Everyday many of us wake up, take a shower, get dressed eat breakfast, and pop a few multivitamins. Vitamins have become such a basic part of our lives that we can’t buy any kind of food without finding that its been enriched with Vitamin C, D, Calcium, Iron. While Calcium and Iron aren’t technically vitamins, we do find them in many multivitamins and supplements.
“Know Your Vitamins” will be an ongoing series that takes a look at all the supplements we put in our body. Yes, your doctor is telling you its good for you, but why? And if you don’t take that multivitamin, what would happen? And for that matter where in nature can you find these vitamins because the pilgrims had to be getting along without the vitamin and supplement aisle in their local CVS somehow.
First up, Vitamin C. Vitamin C is often best known for its cold preventing and shortening abilities. An even bigger role it has however is in the growth and repair of body tissue including your skin, muscles, and blood vessels. Vitamin C is responsible for all this because it is directly linked to both the production and function of white blood cells; that army of cells that fights the bad and promotes the good within your body. Other benefits seen from the intake of Vitamin C are a reduce in cataracts and their severity and the reduction of free radicals inside your body.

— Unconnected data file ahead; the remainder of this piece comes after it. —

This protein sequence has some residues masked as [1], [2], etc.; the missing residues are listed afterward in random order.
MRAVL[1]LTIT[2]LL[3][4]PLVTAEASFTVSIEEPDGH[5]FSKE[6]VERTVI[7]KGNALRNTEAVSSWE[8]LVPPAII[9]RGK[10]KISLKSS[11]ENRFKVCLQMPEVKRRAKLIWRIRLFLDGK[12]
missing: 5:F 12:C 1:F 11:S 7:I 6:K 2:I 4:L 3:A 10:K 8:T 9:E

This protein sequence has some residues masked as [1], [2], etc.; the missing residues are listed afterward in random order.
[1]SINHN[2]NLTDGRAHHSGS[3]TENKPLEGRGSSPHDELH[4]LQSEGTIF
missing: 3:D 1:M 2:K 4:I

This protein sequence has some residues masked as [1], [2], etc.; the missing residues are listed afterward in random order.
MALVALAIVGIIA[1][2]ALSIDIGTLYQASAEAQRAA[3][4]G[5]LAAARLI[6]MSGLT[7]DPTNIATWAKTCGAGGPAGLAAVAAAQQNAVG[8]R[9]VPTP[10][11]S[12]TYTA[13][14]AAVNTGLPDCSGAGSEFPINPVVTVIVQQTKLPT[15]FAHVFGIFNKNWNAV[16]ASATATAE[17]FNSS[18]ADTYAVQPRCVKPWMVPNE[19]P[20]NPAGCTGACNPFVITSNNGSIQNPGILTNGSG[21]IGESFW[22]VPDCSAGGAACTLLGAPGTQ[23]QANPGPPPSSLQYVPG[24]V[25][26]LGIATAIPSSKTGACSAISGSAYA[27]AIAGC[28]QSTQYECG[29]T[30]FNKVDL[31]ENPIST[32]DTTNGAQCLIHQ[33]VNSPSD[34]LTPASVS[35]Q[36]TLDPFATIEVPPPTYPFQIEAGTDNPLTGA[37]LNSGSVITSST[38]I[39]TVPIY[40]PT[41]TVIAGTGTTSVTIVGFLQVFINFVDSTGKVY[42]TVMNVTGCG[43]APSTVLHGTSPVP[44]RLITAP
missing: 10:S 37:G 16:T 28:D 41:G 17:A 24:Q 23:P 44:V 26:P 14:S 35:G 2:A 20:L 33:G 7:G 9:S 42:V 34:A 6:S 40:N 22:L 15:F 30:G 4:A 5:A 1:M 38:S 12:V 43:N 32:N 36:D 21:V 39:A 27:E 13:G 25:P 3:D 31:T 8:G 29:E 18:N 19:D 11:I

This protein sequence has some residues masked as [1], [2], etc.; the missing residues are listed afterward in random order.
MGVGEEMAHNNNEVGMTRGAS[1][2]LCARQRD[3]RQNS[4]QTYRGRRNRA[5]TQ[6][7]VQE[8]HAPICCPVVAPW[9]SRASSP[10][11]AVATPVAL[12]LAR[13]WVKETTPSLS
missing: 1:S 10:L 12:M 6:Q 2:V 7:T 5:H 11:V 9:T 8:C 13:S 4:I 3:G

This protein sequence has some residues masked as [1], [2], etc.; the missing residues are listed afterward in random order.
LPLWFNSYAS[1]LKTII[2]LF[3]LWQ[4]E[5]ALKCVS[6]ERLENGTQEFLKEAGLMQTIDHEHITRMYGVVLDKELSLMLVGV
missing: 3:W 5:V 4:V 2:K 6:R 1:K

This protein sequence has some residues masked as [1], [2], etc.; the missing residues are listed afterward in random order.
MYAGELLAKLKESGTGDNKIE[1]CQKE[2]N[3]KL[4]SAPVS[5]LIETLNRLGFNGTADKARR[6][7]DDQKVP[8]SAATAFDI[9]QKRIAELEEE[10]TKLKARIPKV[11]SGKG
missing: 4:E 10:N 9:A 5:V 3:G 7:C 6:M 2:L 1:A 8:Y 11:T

Just like your mother told you when you wouldn’t drink your orange juice, not enough Vitamin C can lead to an increase in colds. What mother didn’t tell you was that it could also lead to poorly healing wounds and an increased possibility of respiratory infections. In the extreme, Vitamin C deficiency leads to scurvy, a disease that presents symptoms of easily bleeding and bruising, hair and teeth loss, and joint pain and swelling. However, seeing as few of you reading this are swashbuckling pirates or long-voyaging sailors, I’d say you’re safe from that.
Since Vitamin C is not produced or retained by our bodies, daily intake is very important. While supplements are readily available, all fruits and vegetables contain some level of Vitamin C. Common foods with some of the highest concentrations include rose hip, which is found in many teas, blackcurrant, red pepper, parsley, kiwifruit, and broccoli.